Conservatives in the United States recognize that the Democratic Party often wins elections where voting is easier to access and there’s a higher turnout. Given that, I am certain that voter ID laws, curtailing early voting, and getting rid of polling places will continue because it helps guarantee certain political outcomes.
I also hope, though, that voting-rights activists—like Stacey Abrams, who is featured in LAWC’s epilogue, and Reverend William J. Barber II—and organizations will continue fighting to keep the right to vote unencumbered. I hope they’ll continue challenging voter-suppression tactics in court, raising awareness about voter suppression, and registering as many voters as possible.
Q: What do you hope readers take away from the book?
A: Lifting As We Climb is technically for children, so I hope teachers and parents use this book as an educational tool and that children learn the importance of fighting for something bigger than themselves.
It might be too much to ask, but I hope children also see the value in being civically engaged, even if they later decide to take the political stance of non-voting. Every child should know this history, so they can make an informed decision about voting.
I hope adult readers apply the many enduring lessons in this book to their own lives. It is worth fighting for something you may not live to see. It is worth fighting for something that may not benefit you or your generation, but will create some sort of social change for future generations.
As I moved from generation to generation within the book, I intentionally highlighted the Black women suffragists who died before the ratification of the 19th Amendment or before the passage of the Voting Rights Act of 1965. I did that to show how much they sacrificed, even though they didn’t personally see the gain of the work that they dedicated their lives to.
I also hope that readers recognize that history is written to favor those from dominant cultures, which creates an inaccurate and incomplete history. It’s up to us to properly document history as it happens, and for us to properly teach it to the generations coming behind us.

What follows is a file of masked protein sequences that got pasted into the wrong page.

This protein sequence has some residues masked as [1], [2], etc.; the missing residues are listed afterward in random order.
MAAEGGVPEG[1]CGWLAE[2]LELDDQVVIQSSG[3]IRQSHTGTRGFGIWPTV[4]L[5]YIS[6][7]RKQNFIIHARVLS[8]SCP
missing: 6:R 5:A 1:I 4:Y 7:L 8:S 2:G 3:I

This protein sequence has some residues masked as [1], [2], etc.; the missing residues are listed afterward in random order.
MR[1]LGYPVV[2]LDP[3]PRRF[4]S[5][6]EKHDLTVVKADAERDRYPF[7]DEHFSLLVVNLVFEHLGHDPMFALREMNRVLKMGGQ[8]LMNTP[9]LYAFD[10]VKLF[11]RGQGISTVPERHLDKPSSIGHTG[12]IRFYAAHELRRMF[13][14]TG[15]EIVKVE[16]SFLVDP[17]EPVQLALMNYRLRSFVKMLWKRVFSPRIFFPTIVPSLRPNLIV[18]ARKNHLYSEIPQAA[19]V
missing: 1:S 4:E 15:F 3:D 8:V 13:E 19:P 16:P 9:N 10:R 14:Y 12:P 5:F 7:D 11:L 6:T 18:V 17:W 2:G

Q: What are you working on now?
A: I am still the editor-in-chief of Bitch Media, so I am always working on producing daily digital content and a quarterly magazine, while also figuring out how to create pipelines of opportunities for writers from marginalized communities.
Beyond that, as many people know, I sold a collection of essays, Fat Girls Deserve Fairytales Too, around the time I landed the book deal for Lifting As We Climb.
I chose to part ways from the publisher that bought Fat Girls Deserve Fairytales Too, so I am in the process of revising it and reselling it because I genuinely believe that it’s important for fat people to write three-dimensional stories about their lives that doesn’t just center around a quest to lose weight.
I am also at the beginning stages of two anthologies and working on the research for another young-adult nonfiction book about the Black women of the Civil Rights Movement.
I delved a bit into that history at the end of Lifting As We Climb, but there is so much there about Fannie Lou Hamer and Ella Baker—who show up in LAWC—and Rosa Parks, whose history has just been distorted and sanitized for a long time.
Q: Anything else we should know?
A: Amid a pandemic and an emerging economic recession, I know that promoting a book is not considered essential or vital.
However, I hope people will consider requesting Lifting As We Climb from their local libraries or purchasing it from their local indie bookstore. Libraries and independent bookstores need our support right now and they’re going to need it for the foreseeable future.
--Interview with Deborah Kalb